Wednesday, November 28, 2007, 8:02 AM ET|Posted by Will Richmond
This piece in today's Hollywood Reporter about a newly-released survey ("Broadband Won't Overtake TV, Execs Say") caught my eye because it continues a highly speculative, and largely irrelevant debate pervasive throughout the industry about future video consumption patterns.
Why's the debate highly speculative? Because truly, none of us has any idea how people will consume video in 2012. There are just too many variables and too many unknowns to make an accurate prediction. Here's a point of comparison: let's say 5 years ago, in 2002, you were asked what percentage of Americans would consume broadband video in a given month? How many (or few!) of us would have predicted a whopping 75%? (the correct answer according to comScore in July '07). Better yet, how many of us would have guessed that over 25% of this consumption would be at just one site (YouTube) - a site that didn't even exist in 2002? Given these examples, who's to predict what 2012 will bring?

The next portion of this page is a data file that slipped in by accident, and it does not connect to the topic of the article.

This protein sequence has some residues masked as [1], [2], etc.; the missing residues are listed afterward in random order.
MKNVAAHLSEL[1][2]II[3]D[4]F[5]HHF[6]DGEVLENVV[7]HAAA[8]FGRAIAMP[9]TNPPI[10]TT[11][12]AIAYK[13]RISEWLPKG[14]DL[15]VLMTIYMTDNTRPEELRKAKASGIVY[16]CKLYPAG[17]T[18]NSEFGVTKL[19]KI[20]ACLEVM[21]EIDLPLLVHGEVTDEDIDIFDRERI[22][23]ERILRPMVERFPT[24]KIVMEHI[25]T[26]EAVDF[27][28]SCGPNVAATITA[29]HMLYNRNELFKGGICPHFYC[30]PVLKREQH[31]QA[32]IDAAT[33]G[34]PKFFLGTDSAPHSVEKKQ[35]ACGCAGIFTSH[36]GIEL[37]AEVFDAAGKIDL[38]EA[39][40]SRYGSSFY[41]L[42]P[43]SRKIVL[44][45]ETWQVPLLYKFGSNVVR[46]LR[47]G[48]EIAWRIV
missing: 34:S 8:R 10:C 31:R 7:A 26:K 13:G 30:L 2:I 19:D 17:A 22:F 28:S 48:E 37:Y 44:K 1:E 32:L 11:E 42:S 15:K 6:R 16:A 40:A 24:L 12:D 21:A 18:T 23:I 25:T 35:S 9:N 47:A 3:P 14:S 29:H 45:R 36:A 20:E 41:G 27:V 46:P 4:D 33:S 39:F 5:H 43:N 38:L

And why's the debate largely irrelevant?
Video Research Around the Web
- OTT Moves Beyond ‘Early Adopter’ Phase as 45-60 Set Becomes New Battleground Multichannel News
- Streamers Make More Shows But Cancel Sooner, Study Finds The Hollywood Reporter
- vMVPD Users Definitely Not Cord Nevers - Only 15% Previously Had No Pay TV Multichannel News
- Direct Video Ad Deals Soar Mediapost
- GroupM Predicts Streaming Will Have 'Gradual' Impact On TV Advertisers Mediapost
- YouTube is Responsible for 37% of All Mobile Internet Traffic Statista
- Netflix’s Cindy Holland Says Subscribers Watch an Average of Two Hours a Day Variety
- Hulu, YouTube Snare 3 Million Customers for Live TV Bloomberg